Rays’ belt-tightening won't cause asphyxiation

Jeff Passan
Yahoo! Sports
B.J. Upton is one of the Rays' few veteran position players after a leaky offseason

Rays’ belt-tightening won't cause asphyxiation

B.J. Upton is one of the Rays' few veteran position players after a leaky offseason

Editor’s note: Yahoo! Sports examined the offseason of every MLB team before spring training began. Our series concludes with the Tampa Bay Rays.

2010 record: 96-66
Finish: First place, AL East
2010 final payroll: $77.5 million
Estimated 2011 opening day payroll: $43 million

Offseason action

Part of the Tampa Bay Rays experience is an offseason like the one that's coming to a close. On one hand, watching Carl Crawford(notes), Rafael Soriano(notes), Joaquin Benoit(notes), Carlos Pena, Grant Balfour(notes) and others get paid elsewhere for what they did in a Rays uniform illustrates in harrowing fashion life as the fifth team in a division whose other four average a payroll of $131 million. And yet it's invigorating, too, this building-on-the-fly endeavor general manager Andrew Friedman and his crack staff face seemingly every winter.

Never mind that 35 players in the division will make more than the Rays' highest-paid player, Johnny Damon(notes), who's getting $5.25 million after signing in an odd package deal with a $2 million Manny Ramirez(notes). They are supposed to fortify a lineup without nearly the pop of the Yankees or Red Sox. They could well hit the age wall, too, and leave the Rays out 15 percent of their payroll.

It's always about money in Tampa Bay, and with starter Matt Garza(notes) and shortstop Jason Bartlett(notes) creeping up the arbitration ladder, they went to Chicago and San Diego, respectively. The haul for Garza was potentially immense: another starter for an already-deep rotation (Chris Archer(notes)), a shortstop in case Reid Brignac(notes) doesn't work out (Hak-Ju Lee), a late-blooming catcher (Robinson Chirinos) and a couple of outfield pieces (Brandon Guyer and Sam Fuld(notes)). All but Lee could be in a Rays uniform at some point this season.

The Bartlett deal brought four pitchers, and they will fight for jobs with J.P. Howell(notes), Kyle Farnsworth(notes), Joel Peralta(notes) and Juan Cruz(notes), making the Rays' bullpen completely overhauled, and not for the better. Reinforcements are coming from the minor leagues in Jake McGee(notes) and perhaps Alex Torres, but it doesn't make the reality any less glaring: The Rays' weakness is their bullpen, and if it doesn't torpedo them early, owner Stuart Sternberg ought open his purse strings and let Friedman deal a prospect or two for some legitimate bullpen help.

While losing Crawford was painful, the Rays had fed themselves plenty of Demerol knowing it was coming. They got their compensatory draft picks and focused on this year, on another run to the playoffs amid a strengthened AL East, on just another version of the perpetual rebuilding that's de rigueur in baseball's underclass.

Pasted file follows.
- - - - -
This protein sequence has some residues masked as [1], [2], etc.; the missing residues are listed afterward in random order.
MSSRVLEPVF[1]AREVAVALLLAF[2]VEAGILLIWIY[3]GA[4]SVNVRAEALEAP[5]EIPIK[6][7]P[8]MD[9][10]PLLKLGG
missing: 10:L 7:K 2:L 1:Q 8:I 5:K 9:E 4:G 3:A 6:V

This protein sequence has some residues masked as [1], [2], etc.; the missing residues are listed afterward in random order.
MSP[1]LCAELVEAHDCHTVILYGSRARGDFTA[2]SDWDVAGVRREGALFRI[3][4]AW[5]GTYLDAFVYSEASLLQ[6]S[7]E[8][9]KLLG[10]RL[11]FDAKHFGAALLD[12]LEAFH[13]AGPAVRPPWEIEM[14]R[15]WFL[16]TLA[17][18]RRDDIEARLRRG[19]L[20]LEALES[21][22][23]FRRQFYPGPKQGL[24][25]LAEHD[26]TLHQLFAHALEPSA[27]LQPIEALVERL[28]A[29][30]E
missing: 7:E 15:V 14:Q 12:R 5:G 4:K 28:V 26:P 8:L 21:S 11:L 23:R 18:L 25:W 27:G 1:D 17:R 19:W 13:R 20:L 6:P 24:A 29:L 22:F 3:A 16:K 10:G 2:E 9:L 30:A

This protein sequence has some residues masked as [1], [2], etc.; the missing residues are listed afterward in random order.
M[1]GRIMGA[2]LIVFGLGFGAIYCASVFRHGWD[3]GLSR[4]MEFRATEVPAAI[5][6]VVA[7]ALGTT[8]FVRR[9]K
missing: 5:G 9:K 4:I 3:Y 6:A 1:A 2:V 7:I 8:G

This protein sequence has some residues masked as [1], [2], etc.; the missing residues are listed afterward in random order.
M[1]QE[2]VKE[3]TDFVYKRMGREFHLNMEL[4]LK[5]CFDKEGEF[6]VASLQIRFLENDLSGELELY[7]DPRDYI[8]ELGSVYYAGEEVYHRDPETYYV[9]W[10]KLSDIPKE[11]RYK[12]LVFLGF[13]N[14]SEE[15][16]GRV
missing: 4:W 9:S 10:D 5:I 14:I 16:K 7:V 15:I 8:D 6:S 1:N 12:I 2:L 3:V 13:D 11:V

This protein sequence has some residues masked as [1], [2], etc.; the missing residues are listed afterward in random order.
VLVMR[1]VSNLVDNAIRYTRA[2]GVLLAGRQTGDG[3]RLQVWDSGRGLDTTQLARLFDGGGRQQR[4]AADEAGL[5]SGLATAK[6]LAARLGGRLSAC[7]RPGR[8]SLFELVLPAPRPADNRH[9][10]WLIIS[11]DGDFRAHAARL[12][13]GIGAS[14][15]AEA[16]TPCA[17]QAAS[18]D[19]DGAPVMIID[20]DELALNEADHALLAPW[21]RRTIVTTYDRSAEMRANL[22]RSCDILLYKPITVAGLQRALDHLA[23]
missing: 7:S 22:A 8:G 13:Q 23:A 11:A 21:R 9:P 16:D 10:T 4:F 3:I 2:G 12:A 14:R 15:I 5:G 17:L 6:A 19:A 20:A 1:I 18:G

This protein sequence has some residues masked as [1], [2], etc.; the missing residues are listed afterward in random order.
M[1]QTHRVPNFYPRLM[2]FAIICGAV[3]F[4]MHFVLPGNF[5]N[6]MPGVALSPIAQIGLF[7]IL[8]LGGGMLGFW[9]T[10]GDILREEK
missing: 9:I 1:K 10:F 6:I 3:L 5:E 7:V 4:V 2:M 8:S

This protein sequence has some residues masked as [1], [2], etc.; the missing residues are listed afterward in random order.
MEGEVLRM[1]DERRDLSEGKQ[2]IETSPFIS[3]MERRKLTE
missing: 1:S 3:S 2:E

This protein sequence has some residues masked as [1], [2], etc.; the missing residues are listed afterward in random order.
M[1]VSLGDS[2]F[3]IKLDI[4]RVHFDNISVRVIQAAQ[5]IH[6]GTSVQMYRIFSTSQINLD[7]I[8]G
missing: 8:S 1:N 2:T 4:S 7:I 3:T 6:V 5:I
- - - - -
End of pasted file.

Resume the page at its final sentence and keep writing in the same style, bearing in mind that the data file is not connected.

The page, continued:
Reality check

Better than anything, Friedman handles the Rays' perpetual balance between now and next with a deft touch. The organization is honest with its players about its fiscal reality, and they could mope or accept it. They choose the latter.

And so contention this year is again on the table, even after the offseason bleeding. Most teams in Tampa Bay's position would be looking forward to the June draft, and it would be tough to blame. No team has ever entered a draft with as many picks as the Rays will in 2011, and what a wonderful year to carry such a haul. One scouting director said recently "this is going to be like '05" – the Justin Upton(notes), Ryan Zimmerman(notes), Ryan Braun(notes), Troy Tulowitzki(notes), Andrew McCutchen(notes), Jay Bruce(notes), Colby Rasmus(notes) draft – "only better." The Rays will miss the top wave of stars, but the secondary talent is strong, too, and with pick Nos. 24, 31, 32, 38, 41, 42, 52, 56, 59, 60 and 75 – 10 of those 11 via free-agent compensation – they can take what's widely considered the second-best farm system in baseball and make it better.

Prospects are already bubbling up. The Garza trade frees a spot for Jeremy Hellickson(notes) in the rotation. Speedy outfielder Desmond Jennings(notes) should find enough playing time for 400 plate appearances should he stay healthy. Archer could be up by June. And Matt Moore(notes), the minor league strikeout leader the last two seasons, could be on the cusp of a call-up by September.

As is, the Rays have plenty of starting pitching, led by David Price(notes) and backed by Wade Davis(notes) and Jeff Niemann(notes). Whether James Shields(notes) is simply a mediocre innings eater or the strong No. 3 he was in 2007 and '08 is something the Rays hope to answer by the beginning of the season, because Friedman always wants to be one move ahead, lest the Yankees or Red Sox try to buy their way past him.

Oh, the big-money boys are shrewd, too. Focusing on their cash doesn't give Brian Cashman or Theo Epstein nearly the credit they deserve. What Friedman has done in such circumstances, however, merits annual mention. He's always thinking, always maneuvering, always doing something, because the moment he doesn't, the Rays will sink back to the morass in which they were trapped for a decade.

As the quicksand of the AL East churns, the Rays need not panic. They're in good shape and getting better.

Rays in haiku
The poor Rays wish that
Baseball were like divorce court
"Need alimony!"

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